At the 23rd session of the World Heritage Committee held in 1999, My Son Relic Complex was recognized as a world cultural heritage site by UNESCO. It is an exceptional example of cultural interchange, with the introduction of Hindu architecture, and the only evidence of an Asian civilization that disappeared.
My Son Sanctuary is set in a small valley belonging to Duy Phu
Commune, Duy Xuyen District, Quang Nam Province, 69km southwest of Da Nang
City, 42 km from Hoi An City and 30km from the ancient Tra Kieu Citadel. It is
a large complex of religious relics, including temples, shrines and towers of
the capital of the Champa Kingdom. It is surrounded by high mountains with the
only path between two hills that is blocked by a stream like a deep and large
trench, hindering anyone from going into the holy land.
My Son Sanctuary was the worshipping place of the Champa Kingdom and the place where tombs of kings or members of royal families were built. It is one of the major religious sanctuaries of Hinduism in the Southeast Asian region.
According to documents, My Son was built in the 4th century and many large and small towers were built in the area in the following centuries, helping it become the major relic of Champa culture in Vietnam. The first king of the Champa Kingdom, Bhadravarman (Pham Ho Dat), who ruled the Champa Kingdom from 381 to 413, ordered a shrine built to worship Linga and Shiva, genies who are considered the tutelary genies of the Cham people. The buildings of the shrine were influenced by Hinduism in both architecture and culture. However, by the end of the 6th century, the temple was destroyed by a big fire. In the early 7th century, King Sambhavarman (Pham Phan Chi) who ruled from 577 to 629, re-built the temple using bricks. The successive Champa dynasties continued preserving and building more beautiful and splendid shrines. Under the dynasties of Vikrantavarman I and Vikrantavarman II, many large-scale shrines were built.
In the sanctuary, the towers and tombs were mainly built from the 7th to the 14th centuries. However, the excavations show that Cham kings’ tombs were built here from the 4th century and the sanctuary had more than 70 architectural works. Throughout history, My Son Sanctuary was destroyed several times by wars until 1470 when the Champa Kingdom completely collapsed. It was deserted and not preserved by the Cham people for many centuries. In 1885, My Son Sanctuary was discovered by C. Paris, a French explorer, and ten years later scientists started researching the relics. In the early 20th century, the area attracted the attention of French scientists.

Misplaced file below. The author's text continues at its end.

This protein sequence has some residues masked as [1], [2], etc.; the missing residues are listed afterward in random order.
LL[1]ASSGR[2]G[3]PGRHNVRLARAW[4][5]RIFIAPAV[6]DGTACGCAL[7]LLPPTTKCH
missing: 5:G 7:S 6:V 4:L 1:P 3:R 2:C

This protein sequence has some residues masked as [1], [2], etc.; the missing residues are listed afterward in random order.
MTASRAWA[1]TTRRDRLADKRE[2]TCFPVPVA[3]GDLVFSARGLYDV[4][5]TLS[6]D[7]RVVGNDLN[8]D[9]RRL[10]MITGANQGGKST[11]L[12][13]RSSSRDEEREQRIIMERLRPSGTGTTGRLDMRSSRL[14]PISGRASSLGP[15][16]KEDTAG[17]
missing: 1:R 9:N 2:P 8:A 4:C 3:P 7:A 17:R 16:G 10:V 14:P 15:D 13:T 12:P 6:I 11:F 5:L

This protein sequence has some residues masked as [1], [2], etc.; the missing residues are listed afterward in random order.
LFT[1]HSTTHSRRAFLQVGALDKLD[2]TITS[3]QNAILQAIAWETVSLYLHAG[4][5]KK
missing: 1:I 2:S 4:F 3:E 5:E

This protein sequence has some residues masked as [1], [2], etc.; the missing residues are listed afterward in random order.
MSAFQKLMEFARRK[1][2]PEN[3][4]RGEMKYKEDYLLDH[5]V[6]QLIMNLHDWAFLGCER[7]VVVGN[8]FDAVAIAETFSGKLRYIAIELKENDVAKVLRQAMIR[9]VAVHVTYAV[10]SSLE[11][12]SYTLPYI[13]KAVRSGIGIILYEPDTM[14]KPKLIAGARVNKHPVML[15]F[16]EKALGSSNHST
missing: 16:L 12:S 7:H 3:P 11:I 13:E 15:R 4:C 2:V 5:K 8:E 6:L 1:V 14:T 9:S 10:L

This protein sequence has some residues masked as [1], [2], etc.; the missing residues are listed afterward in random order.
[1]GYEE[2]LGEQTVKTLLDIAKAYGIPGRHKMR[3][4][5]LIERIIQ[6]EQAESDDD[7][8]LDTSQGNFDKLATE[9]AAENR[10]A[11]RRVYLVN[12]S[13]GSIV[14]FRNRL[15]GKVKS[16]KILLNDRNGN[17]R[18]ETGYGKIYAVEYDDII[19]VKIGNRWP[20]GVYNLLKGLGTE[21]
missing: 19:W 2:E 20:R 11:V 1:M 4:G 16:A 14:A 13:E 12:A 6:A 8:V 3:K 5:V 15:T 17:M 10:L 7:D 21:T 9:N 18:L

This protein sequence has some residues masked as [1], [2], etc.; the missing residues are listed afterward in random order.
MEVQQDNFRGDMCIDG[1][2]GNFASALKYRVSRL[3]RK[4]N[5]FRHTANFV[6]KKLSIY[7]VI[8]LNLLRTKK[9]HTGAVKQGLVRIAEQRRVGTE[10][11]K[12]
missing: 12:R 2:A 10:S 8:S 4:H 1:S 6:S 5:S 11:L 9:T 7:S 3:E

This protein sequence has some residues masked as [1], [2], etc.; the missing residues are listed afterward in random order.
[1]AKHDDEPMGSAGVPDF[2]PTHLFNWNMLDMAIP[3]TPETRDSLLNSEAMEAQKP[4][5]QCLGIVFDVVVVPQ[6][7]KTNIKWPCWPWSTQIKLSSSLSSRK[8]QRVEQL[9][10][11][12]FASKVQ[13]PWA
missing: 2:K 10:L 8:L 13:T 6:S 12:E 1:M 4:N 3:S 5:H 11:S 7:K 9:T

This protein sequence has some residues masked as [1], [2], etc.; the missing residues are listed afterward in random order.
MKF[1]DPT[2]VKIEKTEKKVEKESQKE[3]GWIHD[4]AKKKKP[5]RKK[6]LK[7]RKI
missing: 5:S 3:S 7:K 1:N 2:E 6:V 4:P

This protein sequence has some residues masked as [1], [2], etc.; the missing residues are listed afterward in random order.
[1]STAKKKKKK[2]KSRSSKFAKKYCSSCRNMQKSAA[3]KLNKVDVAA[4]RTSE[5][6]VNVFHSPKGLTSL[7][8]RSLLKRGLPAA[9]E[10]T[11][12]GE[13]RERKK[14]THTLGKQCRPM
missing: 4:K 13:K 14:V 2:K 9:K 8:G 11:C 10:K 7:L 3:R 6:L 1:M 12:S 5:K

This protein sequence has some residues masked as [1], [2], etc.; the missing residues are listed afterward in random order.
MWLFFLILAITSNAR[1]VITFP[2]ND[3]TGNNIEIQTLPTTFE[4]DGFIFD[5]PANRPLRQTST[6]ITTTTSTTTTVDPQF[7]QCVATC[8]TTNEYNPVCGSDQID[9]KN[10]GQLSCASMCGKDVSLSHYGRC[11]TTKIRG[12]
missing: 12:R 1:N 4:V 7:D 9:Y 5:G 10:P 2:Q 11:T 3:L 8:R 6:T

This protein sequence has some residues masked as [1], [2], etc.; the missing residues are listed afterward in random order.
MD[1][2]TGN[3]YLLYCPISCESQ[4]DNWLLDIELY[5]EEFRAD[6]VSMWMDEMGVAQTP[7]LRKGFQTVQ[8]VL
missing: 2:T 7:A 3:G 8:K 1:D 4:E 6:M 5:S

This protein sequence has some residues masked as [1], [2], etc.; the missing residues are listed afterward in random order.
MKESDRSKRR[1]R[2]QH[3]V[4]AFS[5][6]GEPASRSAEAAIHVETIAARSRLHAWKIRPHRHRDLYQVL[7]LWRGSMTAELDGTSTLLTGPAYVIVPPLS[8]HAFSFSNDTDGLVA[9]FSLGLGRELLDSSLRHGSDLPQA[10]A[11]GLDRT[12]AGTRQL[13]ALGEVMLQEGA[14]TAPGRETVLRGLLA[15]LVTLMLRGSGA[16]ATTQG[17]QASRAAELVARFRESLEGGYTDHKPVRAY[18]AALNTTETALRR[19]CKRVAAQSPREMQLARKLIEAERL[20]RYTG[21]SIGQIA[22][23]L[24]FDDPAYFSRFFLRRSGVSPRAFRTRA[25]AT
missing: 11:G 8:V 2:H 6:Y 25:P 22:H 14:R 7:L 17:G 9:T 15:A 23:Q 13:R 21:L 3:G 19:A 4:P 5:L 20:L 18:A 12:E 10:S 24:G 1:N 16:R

In 1904, after conducting many surveys and excavations, two archeologists Launet Finot and H. Parmentier announced the most basic documents on My Son. Research by H. Parmentier showed that 100 years ago My Son had 68 architectural works and these works were restored many times by the Far Eastern Research Institute. In 1945 when war broke out, My Son was seriously destroyed by bombs and in late 1969 it suffered the heaviest destruction. The entire area of magnificent stone towers, 30m in height, the last stone example of the Cham relics, was ruined by US carpet-bombing. According to the collected documents, this stone tower was probably built in the 4th century and according to epitaphs in My Son it was restored for the last time in 1224.
At present My Son still has 20 brick-built towers but most of them are in ruins. Although the architecture and sculpture in My Son are influenced by the Hindu style, Buddhist icons are still seen in the area because Mahayana (one branch of Buddhism) became the main religion of the Cham people in the 10th century. The towers in My Son were built with bricks, stone and sandstone with traditional architectural style. The towers were built on a quadrangular space with three floors, the upper being smaller than the lower. The lowermost floor symbolizes the earth and the body of the tower symbolizes the world of genies. The highest floor is built in a pyramid shape, symbolizing the Genie Meru Mountain - the resident place of Hindu genies. The entire tower was sculptured carefully with delicate, lively and lissome images of birds, animals, flowers, leaves and Apsara dancing girls.
Although there are not many towers left like Angkor (Cambodia), Pagan (Myanmar) and Borobudur (Indonesia), My Son is still the most important shrine and tower area of the Cham people and plays an important role in the art and culture of the Southeast Asian region. For its great values, My Son Relic Complex deserves to be present on the world cultural heritage list.